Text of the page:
### Trying to build a list of points

BR
Bob Roos
Sun, Nov 20, 2022 6:18 AM

I have some points from a parabola that I want to turn into a reflector.  The points are generated from an external program.  Maybe I should be using something in OpenScad to generate them?  I have not explored that yet.

Anyway, I want to generate a 2nd set of points where the X coordinate is a thickness away from the first list so I can have a polygon that I can extrude.

I am aware that what I wrote doesn't work and I understand why it doesn't work, but I have no idea how to make something that will give a list of points.

Bob Roos

// parabolic reflector
// Bob Roos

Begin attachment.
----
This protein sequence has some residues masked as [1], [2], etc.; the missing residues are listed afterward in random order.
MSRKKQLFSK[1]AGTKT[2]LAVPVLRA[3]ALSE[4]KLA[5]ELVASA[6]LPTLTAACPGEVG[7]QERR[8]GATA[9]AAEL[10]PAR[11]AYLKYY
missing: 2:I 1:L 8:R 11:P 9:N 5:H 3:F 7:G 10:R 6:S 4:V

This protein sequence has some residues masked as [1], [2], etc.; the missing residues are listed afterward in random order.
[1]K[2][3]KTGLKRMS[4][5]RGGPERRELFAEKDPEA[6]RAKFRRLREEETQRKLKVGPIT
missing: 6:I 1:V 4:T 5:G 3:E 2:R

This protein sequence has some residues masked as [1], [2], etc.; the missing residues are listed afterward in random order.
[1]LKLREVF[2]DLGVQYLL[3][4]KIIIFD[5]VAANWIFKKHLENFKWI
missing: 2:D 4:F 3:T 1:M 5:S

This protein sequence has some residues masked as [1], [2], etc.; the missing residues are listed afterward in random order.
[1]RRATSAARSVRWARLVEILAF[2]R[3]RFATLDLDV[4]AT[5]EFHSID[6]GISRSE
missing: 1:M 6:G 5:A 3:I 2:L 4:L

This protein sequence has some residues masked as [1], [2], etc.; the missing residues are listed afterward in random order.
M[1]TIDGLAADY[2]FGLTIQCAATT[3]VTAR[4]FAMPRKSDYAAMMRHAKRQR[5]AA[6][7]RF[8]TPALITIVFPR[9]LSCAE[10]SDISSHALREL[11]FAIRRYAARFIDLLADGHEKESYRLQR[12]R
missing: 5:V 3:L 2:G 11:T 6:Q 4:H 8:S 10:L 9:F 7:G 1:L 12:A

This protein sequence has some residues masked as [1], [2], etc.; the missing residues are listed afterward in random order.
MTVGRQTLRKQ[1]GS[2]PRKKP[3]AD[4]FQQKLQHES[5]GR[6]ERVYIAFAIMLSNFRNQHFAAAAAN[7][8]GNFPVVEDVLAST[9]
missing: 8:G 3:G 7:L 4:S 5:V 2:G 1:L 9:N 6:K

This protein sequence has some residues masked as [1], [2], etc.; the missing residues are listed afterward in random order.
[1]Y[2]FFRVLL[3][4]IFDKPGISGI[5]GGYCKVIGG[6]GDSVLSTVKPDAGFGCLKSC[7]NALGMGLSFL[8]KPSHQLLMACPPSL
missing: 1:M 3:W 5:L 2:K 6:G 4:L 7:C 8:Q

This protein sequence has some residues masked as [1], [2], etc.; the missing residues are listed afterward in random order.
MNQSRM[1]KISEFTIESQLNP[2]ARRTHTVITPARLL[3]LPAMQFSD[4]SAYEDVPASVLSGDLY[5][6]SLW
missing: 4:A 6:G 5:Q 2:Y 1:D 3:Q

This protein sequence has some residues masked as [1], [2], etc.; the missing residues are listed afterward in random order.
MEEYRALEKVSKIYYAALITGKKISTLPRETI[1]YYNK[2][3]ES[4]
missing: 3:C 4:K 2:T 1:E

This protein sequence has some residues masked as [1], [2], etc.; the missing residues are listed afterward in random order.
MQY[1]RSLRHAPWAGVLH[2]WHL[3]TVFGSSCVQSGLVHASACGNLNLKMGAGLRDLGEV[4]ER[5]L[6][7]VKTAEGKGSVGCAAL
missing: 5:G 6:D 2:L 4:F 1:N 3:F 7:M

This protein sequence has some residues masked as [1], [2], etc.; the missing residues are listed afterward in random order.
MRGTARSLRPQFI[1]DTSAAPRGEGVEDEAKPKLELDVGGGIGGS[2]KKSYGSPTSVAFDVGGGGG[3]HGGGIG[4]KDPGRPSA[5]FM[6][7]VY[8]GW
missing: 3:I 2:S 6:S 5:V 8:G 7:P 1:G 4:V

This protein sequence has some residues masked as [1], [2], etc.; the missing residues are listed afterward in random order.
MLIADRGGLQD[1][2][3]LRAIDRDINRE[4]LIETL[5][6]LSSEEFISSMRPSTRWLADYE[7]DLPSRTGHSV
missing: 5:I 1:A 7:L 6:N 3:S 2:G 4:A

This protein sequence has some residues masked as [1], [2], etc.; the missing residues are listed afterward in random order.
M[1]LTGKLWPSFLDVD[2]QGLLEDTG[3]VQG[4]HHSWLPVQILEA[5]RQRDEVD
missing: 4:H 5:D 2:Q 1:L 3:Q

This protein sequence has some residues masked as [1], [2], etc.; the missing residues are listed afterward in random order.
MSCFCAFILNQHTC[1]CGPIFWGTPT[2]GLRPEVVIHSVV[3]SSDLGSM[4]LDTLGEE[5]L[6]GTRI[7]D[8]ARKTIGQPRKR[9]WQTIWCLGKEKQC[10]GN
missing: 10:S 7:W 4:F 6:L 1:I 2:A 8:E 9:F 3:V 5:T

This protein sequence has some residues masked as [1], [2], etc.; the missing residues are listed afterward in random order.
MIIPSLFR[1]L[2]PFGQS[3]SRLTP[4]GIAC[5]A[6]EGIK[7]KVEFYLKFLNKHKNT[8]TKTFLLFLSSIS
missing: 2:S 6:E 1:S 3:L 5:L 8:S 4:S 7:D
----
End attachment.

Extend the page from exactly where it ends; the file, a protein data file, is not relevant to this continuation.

// November 19, 2022

L1 = [[  0.00,  0.00],[  7.50,  0.39],[  15.00,  1.56],[  22.50,  3.52],[  30.00,  6.25],[  37.50,  9.77],[  45.00, 14.06],[  52.50, 19.14],[  60.00, 25.00],[  67.50, 31.64]];
L3 = [[  75.00, 39.06],[  82.50, 47.27],[  90.00, 56.25],[  97.50, 66.02],[ 105.00, 76.56],[ 112.50, 87.89],[ 120.00,100.00]];
Thick = 2;

List = concat(L1,L3);
List2 = [];

//rotate_extrude(angle = 360) polygon(List);

for (a =[len(List)-1:-1:0]){
b = List[a][0]+Thick;
List2 = concat(List2,[b,List[a][1]]);
echo(List2);
}

--
Best regards,
Bob                          mailto:roosbob@wybatap.com